The picture on the main page headlining this article is of Torah scrolls in the ark of the Istanbouli Synagogue in the Old City of Jerusalem (circa 1930), "one of the oldest synagogues in Jerusalem." The synagogues in the Old City were all destroyed after the Jewish Quarter was captured in 1948.
(Library of Congress)
Jews around the world commemorate the holiday of Shavuot this week, the day on which tradition says the Torah was given to the people of Israel at Mt. Sinai.
The Torah -- also known as the Pentateuch or Five Books of Moses -- has been the foundation of the Jewish faith for 3,000 years, the basis for the monotheistic Christian and Islamic religions, and an inspiration for spiritual, moral and ethical values.
The picture above shows a Yemenite Jewish scribe and his father, Shlomo Washadi (c 1935)
Torah scrolls are handwritten with quills by God-fearing scribes on the parchment made of the skins of kosher animals. One skipped or illegible letter of the 304,805 letters of the Torah makes the scroll invalid for reading in the synagogue service. A Torah damaged beyond repair is buried.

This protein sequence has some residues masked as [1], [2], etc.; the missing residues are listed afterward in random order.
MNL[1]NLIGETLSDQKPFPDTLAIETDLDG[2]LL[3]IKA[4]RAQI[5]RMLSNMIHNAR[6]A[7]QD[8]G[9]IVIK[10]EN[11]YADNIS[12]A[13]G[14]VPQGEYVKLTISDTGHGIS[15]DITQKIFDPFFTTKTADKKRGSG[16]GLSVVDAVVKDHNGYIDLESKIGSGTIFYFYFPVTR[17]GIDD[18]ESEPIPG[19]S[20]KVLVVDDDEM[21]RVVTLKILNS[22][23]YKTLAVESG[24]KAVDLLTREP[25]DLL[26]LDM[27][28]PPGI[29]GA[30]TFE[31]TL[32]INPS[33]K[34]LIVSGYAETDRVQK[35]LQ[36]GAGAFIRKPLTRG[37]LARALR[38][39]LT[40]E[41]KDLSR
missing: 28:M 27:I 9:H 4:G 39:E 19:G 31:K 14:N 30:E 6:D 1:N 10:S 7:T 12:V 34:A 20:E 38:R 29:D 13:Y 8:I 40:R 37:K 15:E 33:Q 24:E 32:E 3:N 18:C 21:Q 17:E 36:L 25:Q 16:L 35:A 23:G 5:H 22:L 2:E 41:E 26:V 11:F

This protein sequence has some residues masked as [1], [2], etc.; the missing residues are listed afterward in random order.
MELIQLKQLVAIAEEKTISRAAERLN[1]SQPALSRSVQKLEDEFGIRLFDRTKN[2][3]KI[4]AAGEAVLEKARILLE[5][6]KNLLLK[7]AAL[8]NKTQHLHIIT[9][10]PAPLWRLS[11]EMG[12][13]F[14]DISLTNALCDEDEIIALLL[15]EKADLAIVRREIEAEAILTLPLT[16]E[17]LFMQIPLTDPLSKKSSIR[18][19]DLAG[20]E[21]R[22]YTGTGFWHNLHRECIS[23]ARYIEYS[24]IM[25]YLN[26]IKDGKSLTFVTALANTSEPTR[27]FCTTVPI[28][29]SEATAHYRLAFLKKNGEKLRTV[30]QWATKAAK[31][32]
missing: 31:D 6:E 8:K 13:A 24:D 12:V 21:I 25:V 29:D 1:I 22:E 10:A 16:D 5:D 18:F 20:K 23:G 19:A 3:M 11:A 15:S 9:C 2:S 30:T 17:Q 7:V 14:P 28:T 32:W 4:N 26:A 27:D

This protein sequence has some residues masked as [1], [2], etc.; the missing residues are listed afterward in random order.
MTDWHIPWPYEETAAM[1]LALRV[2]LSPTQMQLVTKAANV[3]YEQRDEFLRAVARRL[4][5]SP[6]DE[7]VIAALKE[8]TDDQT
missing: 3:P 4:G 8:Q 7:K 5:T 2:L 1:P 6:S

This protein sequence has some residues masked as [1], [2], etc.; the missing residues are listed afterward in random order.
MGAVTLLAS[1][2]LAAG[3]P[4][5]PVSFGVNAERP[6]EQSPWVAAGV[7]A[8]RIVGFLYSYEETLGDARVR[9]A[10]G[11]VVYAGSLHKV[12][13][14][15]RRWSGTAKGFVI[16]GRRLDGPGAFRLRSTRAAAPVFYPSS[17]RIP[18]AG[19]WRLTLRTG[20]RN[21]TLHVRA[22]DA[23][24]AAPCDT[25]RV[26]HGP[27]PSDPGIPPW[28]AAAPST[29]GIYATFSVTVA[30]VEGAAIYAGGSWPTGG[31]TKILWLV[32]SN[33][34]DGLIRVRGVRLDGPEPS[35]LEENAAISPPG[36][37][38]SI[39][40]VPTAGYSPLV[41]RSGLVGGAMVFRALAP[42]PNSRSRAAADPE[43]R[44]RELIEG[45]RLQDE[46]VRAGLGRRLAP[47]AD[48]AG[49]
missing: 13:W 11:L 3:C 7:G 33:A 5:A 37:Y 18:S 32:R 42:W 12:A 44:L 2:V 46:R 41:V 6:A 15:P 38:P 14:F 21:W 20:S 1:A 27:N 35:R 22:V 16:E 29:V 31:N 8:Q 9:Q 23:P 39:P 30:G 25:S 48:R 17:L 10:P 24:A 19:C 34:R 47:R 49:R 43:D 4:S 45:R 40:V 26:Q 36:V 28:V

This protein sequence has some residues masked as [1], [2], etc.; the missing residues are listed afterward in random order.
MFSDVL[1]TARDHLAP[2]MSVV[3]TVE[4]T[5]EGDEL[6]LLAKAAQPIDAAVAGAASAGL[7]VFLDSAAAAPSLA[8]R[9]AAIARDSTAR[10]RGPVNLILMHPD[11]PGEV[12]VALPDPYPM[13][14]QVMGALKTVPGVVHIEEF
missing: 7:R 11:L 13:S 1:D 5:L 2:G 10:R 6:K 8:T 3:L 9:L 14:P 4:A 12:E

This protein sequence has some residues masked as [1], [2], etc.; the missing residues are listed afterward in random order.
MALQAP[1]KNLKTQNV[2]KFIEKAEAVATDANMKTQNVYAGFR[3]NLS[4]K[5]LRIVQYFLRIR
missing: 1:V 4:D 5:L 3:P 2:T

A desecrated synagogue in Hebron with Torahs strewn on the floor (1929) is another picture in the Library of Congress collection. The Library of Congress archives also include pictures of the Hebron Jewish community after they were decimated in a pogrom by Arab attackers. Among the photos are pictures of the destroyed synagogue and its Torah scrolls.